Gupta says he is convinced that the trade relationship has not reached its full potential as yet.

In the context of India’s position as one of the largest economies in the world and T&T being a possible bridgehead for Indian exports into the entire Caribbean market, Gupta sees the trade developing from $300 million today to $1 billion within five years.

When the trade was at $60 million four years ago, the business community in India was not all that interested in T&T and the Caribbean, but if it is taken to $1 billion “it would be at a substantive level.”

The relationship has not only been about trade in goods. Gupta personally facilitated the signing of a co-operation agreements between Satyam and MBM, the Ansa McAl subsidiary—for which he was highly complimented at the launch of the relationship in June.

And last week, the Business Guardian reported that a subsidiary of the massive Tata group was in T&T seeking to develop its relationship with Esprit, an offshoot of Ernst &Young.

Gupta says although India has been successful in increasing its exports to T&T, this has mostly been in traditional goods such as clothes and textiles, pharmaceuticals and food.

He wants to build on the traditional goods but also add exports from India of sports goods, electrical fixtures, hand tools, car parts and others.

Last year, just before the trade fair, Gupta was sharply criticised for claiming that the local importers of Indian goods were charging profit margins that were too high.

Asked about his comments last week, Gupta says he remains committed to the idea that “there should be a certain moral ethics when you are doing business.

“I cannot accept businessmen charging an unreasonable amount of profits.”

He suggests that the way to increase profits is by increasing the volume of goods sold not by hiking the price.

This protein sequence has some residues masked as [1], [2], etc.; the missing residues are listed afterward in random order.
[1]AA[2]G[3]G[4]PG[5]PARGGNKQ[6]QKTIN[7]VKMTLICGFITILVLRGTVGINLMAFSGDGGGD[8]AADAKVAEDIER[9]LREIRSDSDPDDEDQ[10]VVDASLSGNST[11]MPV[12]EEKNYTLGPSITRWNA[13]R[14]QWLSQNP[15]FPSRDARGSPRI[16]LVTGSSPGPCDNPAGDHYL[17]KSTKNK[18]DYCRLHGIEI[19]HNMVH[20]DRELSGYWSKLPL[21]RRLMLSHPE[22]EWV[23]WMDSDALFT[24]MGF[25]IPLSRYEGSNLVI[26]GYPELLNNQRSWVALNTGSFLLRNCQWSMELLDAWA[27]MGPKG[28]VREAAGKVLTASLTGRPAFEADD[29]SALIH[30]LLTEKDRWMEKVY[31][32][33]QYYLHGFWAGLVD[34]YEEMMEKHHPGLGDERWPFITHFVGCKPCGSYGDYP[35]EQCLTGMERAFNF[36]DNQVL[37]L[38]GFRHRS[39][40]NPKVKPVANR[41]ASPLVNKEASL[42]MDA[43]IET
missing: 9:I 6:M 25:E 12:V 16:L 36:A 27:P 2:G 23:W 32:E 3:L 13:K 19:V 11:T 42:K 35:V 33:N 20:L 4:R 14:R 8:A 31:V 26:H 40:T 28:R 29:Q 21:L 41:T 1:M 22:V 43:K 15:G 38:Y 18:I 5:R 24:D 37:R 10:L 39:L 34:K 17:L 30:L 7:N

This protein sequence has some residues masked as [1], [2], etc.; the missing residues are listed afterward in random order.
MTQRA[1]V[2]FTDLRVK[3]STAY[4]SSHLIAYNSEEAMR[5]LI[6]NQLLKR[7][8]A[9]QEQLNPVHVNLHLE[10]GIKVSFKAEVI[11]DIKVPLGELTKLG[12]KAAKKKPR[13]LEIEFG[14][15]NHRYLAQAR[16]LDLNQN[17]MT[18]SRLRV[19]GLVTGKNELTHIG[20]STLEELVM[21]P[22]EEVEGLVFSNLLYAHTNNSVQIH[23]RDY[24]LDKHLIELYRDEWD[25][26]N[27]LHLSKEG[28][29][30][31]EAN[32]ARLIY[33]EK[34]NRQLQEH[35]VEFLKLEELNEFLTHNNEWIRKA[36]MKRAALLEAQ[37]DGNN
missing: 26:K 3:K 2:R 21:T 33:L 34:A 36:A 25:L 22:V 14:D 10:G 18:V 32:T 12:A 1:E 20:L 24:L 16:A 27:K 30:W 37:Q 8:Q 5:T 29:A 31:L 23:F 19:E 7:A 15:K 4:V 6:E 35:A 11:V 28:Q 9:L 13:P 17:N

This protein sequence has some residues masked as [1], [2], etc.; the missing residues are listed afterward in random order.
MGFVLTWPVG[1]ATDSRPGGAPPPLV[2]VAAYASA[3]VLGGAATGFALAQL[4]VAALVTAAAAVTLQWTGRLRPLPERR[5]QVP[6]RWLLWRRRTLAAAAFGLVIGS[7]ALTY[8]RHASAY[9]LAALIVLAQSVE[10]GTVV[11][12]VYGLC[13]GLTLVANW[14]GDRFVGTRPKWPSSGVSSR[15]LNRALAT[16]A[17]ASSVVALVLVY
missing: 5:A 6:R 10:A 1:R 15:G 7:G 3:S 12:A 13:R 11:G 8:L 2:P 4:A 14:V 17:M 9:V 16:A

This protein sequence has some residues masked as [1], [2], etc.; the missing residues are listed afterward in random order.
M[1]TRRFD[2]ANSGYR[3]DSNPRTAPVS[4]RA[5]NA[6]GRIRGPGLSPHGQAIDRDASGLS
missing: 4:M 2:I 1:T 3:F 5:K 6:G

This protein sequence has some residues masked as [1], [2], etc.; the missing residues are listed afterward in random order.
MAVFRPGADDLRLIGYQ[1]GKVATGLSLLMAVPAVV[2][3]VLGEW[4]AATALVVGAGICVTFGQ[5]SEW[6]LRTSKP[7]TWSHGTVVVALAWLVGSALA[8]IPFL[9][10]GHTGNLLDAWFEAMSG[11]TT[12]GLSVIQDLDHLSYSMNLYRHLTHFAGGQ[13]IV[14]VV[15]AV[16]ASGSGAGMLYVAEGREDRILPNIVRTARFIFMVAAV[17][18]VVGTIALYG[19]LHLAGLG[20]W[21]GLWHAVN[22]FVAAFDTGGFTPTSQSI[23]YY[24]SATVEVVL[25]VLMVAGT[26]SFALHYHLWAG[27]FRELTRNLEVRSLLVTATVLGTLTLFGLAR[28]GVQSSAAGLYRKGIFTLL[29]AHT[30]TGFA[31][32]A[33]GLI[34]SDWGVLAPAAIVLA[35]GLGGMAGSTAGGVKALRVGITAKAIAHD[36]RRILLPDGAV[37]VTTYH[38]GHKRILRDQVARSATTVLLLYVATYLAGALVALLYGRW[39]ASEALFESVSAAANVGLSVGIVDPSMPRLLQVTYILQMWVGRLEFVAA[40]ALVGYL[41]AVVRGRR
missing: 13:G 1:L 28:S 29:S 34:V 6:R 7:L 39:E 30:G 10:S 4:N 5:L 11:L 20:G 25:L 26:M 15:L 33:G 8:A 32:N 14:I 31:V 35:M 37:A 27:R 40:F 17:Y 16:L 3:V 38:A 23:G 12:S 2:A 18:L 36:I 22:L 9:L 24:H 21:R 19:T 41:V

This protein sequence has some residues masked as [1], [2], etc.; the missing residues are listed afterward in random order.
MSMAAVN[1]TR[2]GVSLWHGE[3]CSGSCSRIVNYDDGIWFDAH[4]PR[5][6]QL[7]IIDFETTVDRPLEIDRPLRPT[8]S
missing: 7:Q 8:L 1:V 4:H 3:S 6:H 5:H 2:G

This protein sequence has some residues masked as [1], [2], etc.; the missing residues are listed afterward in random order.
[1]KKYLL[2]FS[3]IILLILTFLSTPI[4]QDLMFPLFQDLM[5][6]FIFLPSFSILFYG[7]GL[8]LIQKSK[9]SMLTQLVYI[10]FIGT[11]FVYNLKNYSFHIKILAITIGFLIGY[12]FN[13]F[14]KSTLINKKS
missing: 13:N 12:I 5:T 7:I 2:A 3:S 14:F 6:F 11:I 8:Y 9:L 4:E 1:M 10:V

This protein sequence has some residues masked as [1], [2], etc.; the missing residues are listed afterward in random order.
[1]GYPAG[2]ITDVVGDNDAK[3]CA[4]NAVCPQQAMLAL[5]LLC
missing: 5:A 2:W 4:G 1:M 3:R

The diplomat says India wants to build upon the relationship with the people of the Indian Diaspora in this country.

“But, we don’t want the relationship only to service the people of the Indian Diaspora. We want to take the relationship beyond that.”

Everything the diplomatic mission did in the last four years, Gupta says, was meant to reach out to all sections of T&T’s population and not just the Indian descendants.

“I realised that there was a huge potential in terms of upgrading our relationship here and everything I did in the last four years was directed to achieving that objective of creating a balance and increasing the outreach of the mission to all sections of the Trinidadian population.”

As an example of the outreach, Gupta facilitated the participation of a dance troop from India in the Prime Minister’s Best Village festival for the first time.

“I thought it was an opportunity for us to make a statement that we were supportive of the festival,” he says.

“We thought that this was, on the Government’s part, an acknowledgement that Indian culture was not something alien to Trinidad, that Indian culture was really a part of T&T culture.”